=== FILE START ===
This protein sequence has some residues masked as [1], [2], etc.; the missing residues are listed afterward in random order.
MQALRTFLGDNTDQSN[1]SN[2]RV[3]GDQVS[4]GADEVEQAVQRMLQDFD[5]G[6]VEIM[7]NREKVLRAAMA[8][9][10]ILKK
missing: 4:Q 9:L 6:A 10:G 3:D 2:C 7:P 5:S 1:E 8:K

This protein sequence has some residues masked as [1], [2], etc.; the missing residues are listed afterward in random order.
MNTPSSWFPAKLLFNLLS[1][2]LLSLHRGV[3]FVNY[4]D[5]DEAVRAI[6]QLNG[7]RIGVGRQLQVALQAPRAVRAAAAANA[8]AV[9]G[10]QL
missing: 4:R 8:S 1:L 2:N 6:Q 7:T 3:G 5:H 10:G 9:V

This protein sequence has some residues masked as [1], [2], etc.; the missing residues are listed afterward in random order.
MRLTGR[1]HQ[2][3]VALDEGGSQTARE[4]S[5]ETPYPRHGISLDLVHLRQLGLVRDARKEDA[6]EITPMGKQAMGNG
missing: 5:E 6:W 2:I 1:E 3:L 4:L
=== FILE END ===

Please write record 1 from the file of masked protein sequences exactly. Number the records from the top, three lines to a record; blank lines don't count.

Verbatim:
This protein sequence has some residues masked as [1], [2], etc.; the missing residues are listed afterward in random order.
MQALRTFLGDNTDQSN[1]SN[2]RV[3]GDQVS[4]GADEVEQAVQRMLQDFD[5]G[6]VEIM[7]NREKVLRAAMA[8][9][10]ILKK
missing: 4:Q 9:L 6:A 10:G 3:D 2:C 7:P 5:S 1:E 8:K